Influenza Vaccination Coverage Among People With High-Risk Conditions in the U.S.


      During annual influenza epidemics, rates of serious illness and death are higher among those who have medical conditions, such as pulmonary disease, diabetes, or heart disease, which place them at increased risk of influenza complications. Annual influenza vaccination was recommended for people with high-risk conditions as early as 1960.


      Data from the 2012–2013 Behavioral Risk Factor Surveillance System were analyzed in 2014 to estimate national and state-specific influenza vaccination coverage among people aged 18–64 years with high-risk conditions. Prevalence ratios adjusted for demographic and access-to-care characteristics were calculated using logistic regression and predictive marginal models.


      Unadjusted influenza vaccination coverage was 45.4% among adults aged 18–64 years with at least one high-risk condition, compared with 32.9% among those with no high-risk conditions (p<0.05). Among adults aged 18–64 years with multiple conditions (at least two high-risk conditions), vaccination coverage was 53.2%. Coverage was 43.9% for those with pulmonary diseases, 52.7% for those with diabetes, 48.1% for those with heart disease, and 45.0% for those with cancer. Individuals with high-risk conditions were more likely to receive an influenza vaccine than those with no high-risk conditions, even after controlling for demographic and access-to-care characteristics.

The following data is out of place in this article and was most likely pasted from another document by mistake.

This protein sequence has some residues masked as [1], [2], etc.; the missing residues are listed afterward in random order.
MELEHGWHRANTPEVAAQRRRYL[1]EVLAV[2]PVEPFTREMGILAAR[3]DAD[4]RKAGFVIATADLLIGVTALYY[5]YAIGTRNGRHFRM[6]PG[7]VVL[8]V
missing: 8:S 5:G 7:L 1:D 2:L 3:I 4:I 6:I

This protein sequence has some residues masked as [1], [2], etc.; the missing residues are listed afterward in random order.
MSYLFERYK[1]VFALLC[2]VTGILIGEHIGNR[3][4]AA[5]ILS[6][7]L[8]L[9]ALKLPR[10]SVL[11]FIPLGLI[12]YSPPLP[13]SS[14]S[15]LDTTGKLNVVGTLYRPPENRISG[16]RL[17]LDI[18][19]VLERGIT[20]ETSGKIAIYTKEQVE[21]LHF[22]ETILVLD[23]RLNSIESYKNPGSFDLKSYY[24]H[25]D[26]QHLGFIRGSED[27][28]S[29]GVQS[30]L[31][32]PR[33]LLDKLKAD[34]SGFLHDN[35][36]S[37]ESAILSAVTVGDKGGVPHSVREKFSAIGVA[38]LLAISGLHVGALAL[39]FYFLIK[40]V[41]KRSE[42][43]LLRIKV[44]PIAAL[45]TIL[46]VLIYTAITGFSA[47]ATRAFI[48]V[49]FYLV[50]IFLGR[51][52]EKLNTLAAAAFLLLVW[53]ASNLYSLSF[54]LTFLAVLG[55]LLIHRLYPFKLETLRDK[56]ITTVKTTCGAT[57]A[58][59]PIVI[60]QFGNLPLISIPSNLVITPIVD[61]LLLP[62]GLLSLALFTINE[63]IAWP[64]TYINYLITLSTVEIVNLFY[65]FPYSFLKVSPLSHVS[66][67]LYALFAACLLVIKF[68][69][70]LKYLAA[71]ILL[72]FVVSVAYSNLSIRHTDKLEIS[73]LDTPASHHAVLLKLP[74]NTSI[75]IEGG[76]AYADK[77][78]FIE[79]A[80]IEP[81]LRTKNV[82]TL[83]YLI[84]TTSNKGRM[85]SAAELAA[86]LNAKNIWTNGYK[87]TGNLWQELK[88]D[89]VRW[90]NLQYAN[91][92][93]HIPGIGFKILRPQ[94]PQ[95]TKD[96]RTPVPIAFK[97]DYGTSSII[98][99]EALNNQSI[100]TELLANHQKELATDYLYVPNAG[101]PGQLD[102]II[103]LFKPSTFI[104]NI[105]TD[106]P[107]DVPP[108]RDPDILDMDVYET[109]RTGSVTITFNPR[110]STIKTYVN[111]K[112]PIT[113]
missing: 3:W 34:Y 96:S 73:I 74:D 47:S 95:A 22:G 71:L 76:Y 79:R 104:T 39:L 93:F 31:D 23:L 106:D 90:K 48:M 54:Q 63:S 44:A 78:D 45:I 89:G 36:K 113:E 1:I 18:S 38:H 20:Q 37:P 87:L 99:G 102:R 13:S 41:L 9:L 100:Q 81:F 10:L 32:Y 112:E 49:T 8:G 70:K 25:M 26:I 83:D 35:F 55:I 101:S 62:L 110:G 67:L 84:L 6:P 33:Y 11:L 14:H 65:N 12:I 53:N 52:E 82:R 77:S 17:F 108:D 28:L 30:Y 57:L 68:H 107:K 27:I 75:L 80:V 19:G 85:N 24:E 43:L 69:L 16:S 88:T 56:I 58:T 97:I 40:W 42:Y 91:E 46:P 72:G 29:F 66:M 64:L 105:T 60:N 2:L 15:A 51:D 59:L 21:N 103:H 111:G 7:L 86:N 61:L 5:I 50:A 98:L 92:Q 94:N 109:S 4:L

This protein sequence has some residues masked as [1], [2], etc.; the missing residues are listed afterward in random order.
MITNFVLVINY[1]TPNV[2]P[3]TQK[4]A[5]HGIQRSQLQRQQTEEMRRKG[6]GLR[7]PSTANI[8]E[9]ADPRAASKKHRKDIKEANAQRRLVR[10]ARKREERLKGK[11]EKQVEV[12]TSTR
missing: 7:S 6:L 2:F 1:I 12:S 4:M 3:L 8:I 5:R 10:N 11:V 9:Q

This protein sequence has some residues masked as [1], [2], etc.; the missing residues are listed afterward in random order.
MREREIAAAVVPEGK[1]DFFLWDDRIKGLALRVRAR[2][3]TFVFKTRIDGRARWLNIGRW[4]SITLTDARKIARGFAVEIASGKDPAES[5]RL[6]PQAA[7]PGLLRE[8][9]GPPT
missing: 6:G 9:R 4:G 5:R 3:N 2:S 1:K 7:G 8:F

Despite ongoing influenza vaccination recommendations for adults with high-risk conditions, coverage was below the Healthy People 2020 target; only about half were vaccinated. Primary care providers and subspecialists should ensure routine assessment of vaccination status every fall and winter and recommend vaccination to people with high-risk conditions.
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